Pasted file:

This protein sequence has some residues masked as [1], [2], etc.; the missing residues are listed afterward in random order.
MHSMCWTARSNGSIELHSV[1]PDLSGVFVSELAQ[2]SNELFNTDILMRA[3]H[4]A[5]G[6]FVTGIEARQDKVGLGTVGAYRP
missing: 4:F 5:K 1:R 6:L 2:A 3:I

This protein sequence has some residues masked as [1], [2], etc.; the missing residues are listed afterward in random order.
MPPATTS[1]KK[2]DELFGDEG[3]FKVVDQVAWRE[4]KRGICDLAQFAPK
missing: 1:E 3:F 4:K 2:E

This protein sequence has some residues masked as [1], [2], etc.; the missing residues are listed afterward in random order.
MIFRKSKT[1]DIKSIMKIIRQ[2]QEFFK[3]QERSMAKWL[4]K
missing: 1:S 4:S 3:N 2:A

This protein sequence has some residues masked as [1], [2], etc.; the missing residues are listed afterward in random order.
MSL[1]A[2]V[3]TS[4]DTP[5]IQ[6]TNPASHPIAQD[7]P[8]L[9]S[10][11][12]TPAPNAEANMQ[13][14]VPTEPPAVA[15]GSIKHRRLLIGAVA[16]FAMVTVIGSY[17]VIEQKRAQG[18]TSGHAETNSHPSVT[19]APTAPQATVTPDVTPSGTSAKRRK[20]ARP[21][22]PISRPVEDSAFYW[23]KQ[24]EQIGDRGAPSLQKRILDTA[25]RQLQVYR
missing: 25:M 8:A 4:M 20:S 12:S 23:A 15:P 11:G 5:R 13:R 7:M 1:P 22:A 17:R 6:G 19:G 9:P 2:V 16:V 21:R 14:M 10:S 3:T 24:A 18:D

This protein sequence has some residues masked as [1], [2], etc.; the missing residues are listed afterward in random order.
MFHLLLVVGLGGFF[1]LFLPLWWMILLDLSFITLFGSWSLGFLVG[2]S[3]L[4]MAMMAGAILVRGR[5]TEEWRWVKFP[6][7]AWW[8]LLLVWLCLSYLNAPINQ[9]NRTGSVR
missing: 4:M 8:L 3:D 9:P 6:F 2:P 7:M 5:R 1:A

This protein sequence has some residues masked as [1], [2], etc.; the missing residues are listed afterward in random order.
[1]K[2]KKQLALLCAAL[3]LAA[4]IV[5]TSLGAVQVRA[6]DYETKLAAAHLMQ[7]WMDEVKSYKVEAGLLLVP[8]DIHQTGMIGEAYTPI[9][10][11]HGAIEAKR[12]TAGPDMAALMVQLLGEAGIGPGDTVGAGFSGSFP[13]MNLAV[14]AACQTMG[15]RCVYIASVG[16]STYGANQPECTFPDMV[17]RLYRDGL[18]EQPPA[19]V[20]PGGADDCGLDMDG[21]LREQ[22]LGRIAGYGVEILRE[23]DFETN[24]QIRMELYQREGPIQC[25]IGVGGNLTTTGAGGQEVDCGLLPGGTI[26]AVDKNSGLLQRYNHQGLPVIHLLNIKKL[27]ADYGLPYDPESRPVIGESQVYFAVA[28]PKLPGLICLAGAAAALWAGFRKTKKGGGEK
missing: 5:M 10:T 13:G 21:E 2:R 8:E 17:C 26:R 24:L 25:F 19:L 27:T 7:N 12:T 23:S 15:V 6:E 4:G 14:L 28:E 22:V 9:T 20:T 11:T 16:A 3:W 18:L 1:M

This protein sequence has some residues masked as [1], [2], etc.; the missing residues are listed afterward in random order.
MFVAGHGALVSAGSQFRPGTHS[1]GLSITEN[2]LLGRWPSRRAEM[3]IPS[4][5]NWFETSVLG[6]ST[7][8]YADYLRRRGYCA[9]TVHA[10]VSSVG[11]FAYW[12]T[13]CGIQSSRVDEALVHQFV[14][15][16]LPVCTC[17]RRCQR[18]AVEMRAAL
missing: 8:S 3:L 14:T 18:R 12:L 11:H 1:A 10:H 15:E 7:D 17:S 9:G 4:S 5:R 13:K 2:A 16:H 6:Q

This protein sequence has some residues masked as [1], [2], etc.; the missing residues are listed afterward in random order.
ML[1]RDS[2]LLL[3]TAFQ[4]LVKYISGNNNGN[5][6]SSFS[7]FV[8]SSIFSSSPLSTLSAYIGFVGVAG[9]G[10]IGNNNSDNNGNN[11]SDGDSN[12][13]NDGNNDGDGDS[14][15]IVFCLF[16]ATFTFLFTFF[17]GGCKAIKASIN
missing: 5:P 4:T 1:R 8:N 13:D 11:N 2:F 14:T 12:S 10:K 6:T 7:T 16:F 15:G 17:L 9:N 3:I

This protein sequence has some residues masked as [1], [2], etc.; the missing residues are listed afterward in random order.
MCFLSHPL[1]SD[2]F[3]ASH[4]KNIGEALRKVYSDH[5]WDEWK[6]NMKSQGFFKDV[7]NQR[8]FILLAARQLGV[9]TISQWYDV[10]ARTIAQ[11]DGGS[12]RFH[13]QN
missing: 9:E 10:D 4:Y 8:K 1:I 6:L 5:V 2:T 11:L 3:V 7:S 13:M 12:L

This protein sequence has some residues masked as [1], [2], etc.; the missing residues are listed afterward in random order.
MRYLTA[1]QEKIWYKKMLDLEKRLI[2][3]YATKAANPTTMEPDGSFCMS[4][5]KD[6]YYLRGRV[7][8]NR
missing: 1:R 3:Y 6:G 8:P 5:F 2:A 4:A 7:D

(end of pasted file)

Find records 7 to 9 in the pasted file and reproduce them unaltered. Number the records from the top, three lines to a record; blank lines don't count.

This protein sequence has some residues masked as [1], [2], etc.; the missing residues are listed afterward in random order.
MFVAGHGALVSAGSQFRPGTHS[1]GLSITEN[2]LLGRWPSRRAEM[3]IPS[4][5]NWFETSVLG[6]ST[7][8]YADYLRRRGYCA[9]TVHA[10]VSSVG[11]FAYW[12]T[13]CGIQSSRVDEALVHQFV[14][15][16]LPVCTC[17]RRCQR[18]AVEMRAAL
missing: 8:S 3:L 14:T 18:R 12:L 11:H 1:A 10:H 15:E 7:D 17:S 9:G 4:S 5:R 13:K 2:A 16:H 6:Q

This protein sequence has some residues masked as [1], [2], etc.; the missing residues are listed afterward in random order.
ML[1]RDS[2]LLL[3]TAFQ[4]LVKYISGNNNGN[5][6]SSFS[7]FV[8]SSIFSSSPLSTLSAYIGFVGVAG[9]G[10]IGNNNSDNNGNN[11]SDGDSN[12][13]NDGNNDGDGDS[14][15]IVFCLF[16]ATFTFLFTFF[17]GGCKAIKASIN
missing: 5:P 4:T 1:R 8:N 13:D 11:N 2:F 14:T 12:S 10:K 6:T 7:T 16:F 15:G 17:L 9:N 3:I

This protein sequence has some residues masked as [1], [2], etc.; the missing residues are listed afterward in random order.
MCFLSHPL[1]SD[2]F[3]ASH[4]KNIGEALRKVYSDH[5]WDEWK[6]NMKSQGFFKDV[7]NQR[8]FILLAARQLGV[9]TISQWYDV[10]ARTIAQ[11]DGGS[12]RFH[13]QN
missing: 9:E 10:D 4:Y 8:K 1:I 6:L 5:V 2:T 11:L 3:V 7:S 13:M 12:L